Some Sanity in Florida Senate: Guns Won't Be Allowed on College Campuses

Categories: Politicks
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A few Republicans in the state legislator and the NRA wanted to push a law that would allow anyone with a concealed weapons license to carry their gun openly on public university campuses. Of course, guns and the atmosphere at Florida public universities don't really go together, as a tragic accidental shooting at an FSU frat party demonstrated. Now, language allowing guns on campus has been stripped from the bill.

Ashley Cowie was shot after a drunken FSU student began brandishing about an AK-47 at a party in Frat housing. She died in her twin sister's arms, and her father, Robert Cowie, offered tearful testimony against the bill.

Robert Cowie also happens to be the dentist and close friend of Senator John Thrasher, chairman of the Senate rules committee. He told the St. Pete Times he couldn't allow the bill to go forward with the language allowing guns on campus. He also said he had personally urged Ashley to attend FSU.

Republican Sen. Paula Dockery offered an amendment stripping the bill of language allowing guns on campus, and it was adopted with no objections.

Normally Florida Republicans, who control both houses of the legislature, readily bend over backwards to do whatever the NRA tells them, but it appears that Thrasher's connection to the tragedy, as well as public outcry, led to a rare defeat in Florida for the NRA.

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4 comments
Singlemother12
Singlemother12

I totally agree with your post this is very very good thing and I do favor to you that college students should not allow to keep guns themselves you are saying quite right.I like your post very much, Thank you for sharing such a nice post with us.

gun cabinets

Tired of these stupid laws
Tired of these stupid laws

I'm of a rare breed of (progressive) Democrats that believe in the First Amendment. As both a gun owner and a dog owner, I've told many people that there is no such thing as a dangerous dog, nor such thing as a dangerous gun --- there are only dangerous owners of the two.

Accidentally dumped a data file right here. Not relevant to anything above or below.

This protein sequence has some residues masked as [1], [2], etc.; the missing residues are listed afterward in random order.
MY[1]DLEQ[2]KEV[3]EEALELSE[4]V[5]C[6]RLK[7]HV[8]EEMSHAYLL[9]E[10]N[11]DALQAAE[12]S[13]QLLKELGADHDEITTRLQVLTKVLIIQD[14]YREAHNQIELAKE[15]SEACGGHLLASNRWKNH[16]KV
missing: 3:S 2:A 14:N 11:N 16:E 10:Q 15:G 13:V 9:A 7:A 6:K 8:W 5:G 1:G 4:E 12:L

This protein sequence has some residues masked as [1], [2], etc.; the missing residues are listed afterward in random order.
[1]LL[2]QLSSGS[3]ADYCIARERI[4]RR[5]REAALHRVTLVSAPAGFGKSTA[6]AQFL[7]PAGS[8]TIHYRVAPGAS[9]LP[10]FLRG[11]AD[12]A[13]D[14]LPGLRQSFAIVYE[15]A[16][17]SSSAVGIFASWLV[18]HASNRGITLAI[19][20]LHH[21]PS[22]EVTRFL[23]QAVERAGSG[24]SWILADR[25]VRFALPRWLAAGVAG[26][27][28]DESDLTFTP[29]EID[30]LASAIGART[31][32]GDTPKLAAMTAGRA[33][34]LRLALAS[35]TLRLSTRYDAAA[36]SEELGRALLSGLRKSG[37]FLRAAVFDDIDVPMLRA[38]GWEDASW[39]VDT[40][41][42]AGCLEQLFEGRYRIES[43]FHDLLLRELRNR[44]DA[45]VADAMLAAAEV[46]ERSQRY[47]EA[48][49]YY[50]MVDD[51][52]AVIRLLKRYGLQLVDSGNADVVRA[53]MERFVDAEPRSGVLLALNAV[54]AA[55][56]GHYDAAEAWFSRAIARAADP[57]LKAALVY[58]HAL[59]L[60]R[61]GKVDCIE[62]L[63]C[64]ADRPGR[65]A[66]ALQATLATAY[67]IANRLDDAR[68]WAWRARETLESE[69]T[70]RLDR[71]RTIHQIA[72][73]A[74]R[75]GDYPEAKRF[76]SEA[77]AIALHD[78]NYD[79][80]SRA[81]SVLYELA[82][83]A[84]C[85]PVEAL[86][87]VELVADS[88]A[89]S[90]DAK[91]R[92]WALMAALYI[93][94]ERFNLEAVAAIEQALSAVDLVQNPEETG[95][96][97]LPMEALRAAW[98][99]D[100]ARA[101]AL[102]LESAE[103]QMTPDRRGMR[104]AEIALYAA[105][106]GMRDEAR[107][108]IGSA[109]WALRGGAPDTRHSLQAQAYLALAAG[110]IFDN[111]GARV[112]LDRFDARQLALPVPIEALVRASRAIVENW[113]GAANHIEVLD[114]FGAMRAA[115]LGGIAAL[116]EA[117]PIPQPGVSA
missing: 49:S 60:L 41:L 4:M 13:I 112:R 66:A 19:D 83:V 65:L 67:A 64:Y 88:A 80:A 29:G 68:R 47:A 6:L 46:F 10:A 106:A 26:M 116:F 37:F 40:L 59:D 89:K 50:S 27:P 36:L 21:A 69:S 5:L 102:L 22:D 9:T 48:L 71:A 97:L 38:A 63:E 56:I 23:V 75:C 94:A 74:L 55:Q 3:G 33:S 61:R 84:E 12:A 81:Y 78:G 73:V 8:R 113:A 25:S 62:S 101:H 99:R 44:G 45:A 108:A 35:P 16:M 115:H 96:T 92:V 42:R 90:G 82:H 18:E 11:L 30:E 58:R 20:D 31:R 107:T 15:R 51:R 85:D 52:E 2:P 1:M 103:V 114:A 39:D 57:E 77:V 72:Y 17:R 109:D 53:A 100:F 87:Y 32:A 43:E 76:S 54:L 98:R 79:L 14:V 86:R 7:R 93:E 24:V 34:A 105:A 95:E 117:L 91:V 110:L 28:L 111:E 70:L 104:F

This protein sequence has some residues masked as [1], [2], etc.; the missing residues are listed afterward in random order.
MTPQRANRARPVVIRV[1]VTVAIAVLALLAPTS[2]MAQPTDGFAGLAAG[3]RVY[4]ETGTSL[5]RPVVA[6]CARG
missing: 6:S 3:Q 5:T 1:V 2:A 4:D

The ban on Pit bulls (which happen to score better on AKC temperament tests than Golden Retrievers, Chihuahuas, and many other breeds considered to be "safe") here in Miami-Dade County is perfect example of reactionary legislation that serves no good for the public. As someone who works in animal rescue, mostly rehabilitating "dangerous breed" dogs, I've been bit four times. None of those times was by one of the dogs considered to be from the dangerous group (Pits, Rotties, Dobermans, German Shepherds). In addition, there are roughly 26 different breed variations often confused with the American Staffordshire Terrier, the true Pit bull. Wikipedia has a pretty well balanced article about them.

The reason I bring this up, is that because something has the potential to do harm, does not necessarily make its very existence a threat. A good example would be the TSA's restrictions on objects you can carry on a plane. Pocket-knives, nail files, a razor for your face, a knife, and liquids of any kind are required to be under a certain volume. Now, because these objects have the potential to "take down" an airplane, does that mean they should be banned altogether from society? Of course not.

Anyone who has ever had proper self-defense training knows that almost anything, including ones own hands or even a well sharpened pencil, can be employed as a lethal weapon. The power cable for your laptop that you are allowed to bring on a plane is durable enough to be used as a choke-wire.